Purdue University Graduate School
Dille2024_Dissertation.pdf (15.49 MB)

Investigation of Propellant Chemistry on Rotating Detonation Combustor Operability and Performance

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posted on 2024-03-08, 02:19 authored by Kevin James DilleKevin James Dille

Rotating detonation engines (RDEs) are a promising technology by which to increase the efficiency of propulsion and power generation systems. Self-sustained, rotating detonation waves within the combustion chamber provide a means for combustion to occur at elevated local pressures, theoretically resulting in hotter temperature product gas than a constant pressure combustion process could provide at equivalent operating conditions. Despite theoretical advantages of RDEs, the thermodynamic benefit has yet to be achieved in experimental applications. Additionally, much of the experimental work to date has been conducted at mean operating pressures lower than industrial applications will require, especially for rocket or gas turbine combustion environments. The sensitivity of these devices to operating pressure has made clear the importance of chemical reaction rates on the successful operation of these combustors. This work addresses critical risks associated with implementing this technology at flight-relevant conditions by advancing the understanding of deflagrative loss mechanisms on delivered performance and by investigating the coupling between chemical kinetic timescales and operating modes produced by the combustor.

A novel pressure measurement technique was developed in which the stagnation pressure of exhausting gas produced by the RDC is measured through quantification of the under-expanded exhaust plume divergence angle at megahertz-rates. Time-averaged stagnation pressure measurements obtained with this technique are shown to be within 1.5% of the equivalent available pressure (EAP) measured. Time-resolved stagnation pressure measurements produced by this technique provide a means to quantify the detonation cycle pressure ratio. It was shown that increasing the total mass flow rate through the combustor, therefore increasing the mean operating pressure, results in a decrease in both detonation wave velocities and detonation cycle stagnation pressure ratios.

Numerical modeling of detonations was conducted to understand the coupling of stagnation pressure ratios and wave speeds to deflagrative modes of combustion within rotating detonation combustors. Using the experimental measurements, it is shown that significant amounts of propellant combusts as a result of deflagration prior to (i.e., preburning) and after (i.e., afterburning) the detonation wave. Increasing the RDC operating pressure by 4x is shown to increase the amount of preburned propellant by 4.5x. Relevant chemical kinetic reaction rates of the conditions tested are modeled to increase by 4.5x as well, indicating that the increase in reactant preburning is the result of faster chemical kinetic timescales associated with higher pressure combustion. Results from this testing suggest an operating pressure upper limit for this combustor exists around 20 bar. At these conditions, chemical kinetic rates would be fast enough that deflagration would be the primary mode of combustion and the detonation would not exist. It is suggested that different injector or combustor designs might be able to extend operating limits, however it is unclear if there is a chemical kinetic limit at which no design would be able to overcome.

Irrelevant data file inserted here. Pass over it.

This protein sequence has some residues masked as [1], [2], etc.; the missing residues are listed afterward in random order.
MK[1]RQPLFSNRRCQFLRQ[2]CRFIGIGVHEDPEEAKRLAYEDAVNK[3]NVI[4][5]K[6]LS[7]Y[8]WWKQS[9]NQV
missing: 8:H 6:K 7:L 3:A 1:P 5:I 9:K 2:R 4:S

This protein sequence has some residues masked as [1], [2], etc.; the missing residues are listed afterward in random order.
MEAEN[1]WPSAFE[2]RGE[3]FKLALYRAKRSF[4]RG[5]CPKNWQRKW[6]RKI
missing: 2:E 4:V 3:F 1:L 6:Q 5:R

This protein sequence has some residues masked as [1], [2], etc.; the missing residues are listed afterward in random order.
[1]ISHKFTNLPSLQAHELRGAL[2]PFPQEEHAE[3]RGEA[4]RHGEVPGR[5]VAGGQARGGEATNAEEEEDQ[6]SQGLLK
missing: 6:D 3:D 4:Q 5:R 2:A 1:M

Despite significant amounts of deflagrative combustion within the RDC, the vacuum specific impulse produced by the RDC was shown to be between 95.0% and 98.5% of what an ideal deflagrative combustor could produce for most conditions. Given conventional rocket combustors typically operate at specific impulse efficiencies in the range of 90%-99%, it is noted that the RDC tested in this work has demonstrated, at the very least, equal performance to the current state of the art for rocket propulsion combustors while utilizing an effective combustor length (L*) of only 63 mm (2.5 inches). A detailed RDC performance model was developed which considered losses associated with deflagration (both preburning and afterburning) and incomplete combustion. Using measurements obtained from the experiment it is determined that incomplete combustion contributes a larger performance loss than the deflagration which occurs within the combustor.

A total of 17 parametric studies were conducted experimentally to evaluate the response of the RDC specifically to changes in the propellant chemical reaction timescales. Detonation wave arrival times ranged between 10 microseconds and 178 microseconds as a result of testing at ranges of operating pressures, equivalence ratios, and utilizing nine unique propellant combinations. It was shown that the wave arrival time is primarily a function of chemical kinetic timescales and injector mixing processes. A model using the injector momentum ratio and modeled deflagrative preheat times is shown to be able to closely predict experimentally obtained detonation wave arrival times.


Degree Type

  • Doctor of Philosophy


  • Aeronautics and Astronautics

Campus location

  • West Lafayette

Advisor/Supervisor/Committee Chair

Dr. Stephen D. Heister

Advisor/Supervisor/Committee co-chair

Dr. Carson D. Slabaugh

Additional Committee Member 2

Dr. Li Qiao

Additional Committee Member 3

Dr. Gregory M. Shaver

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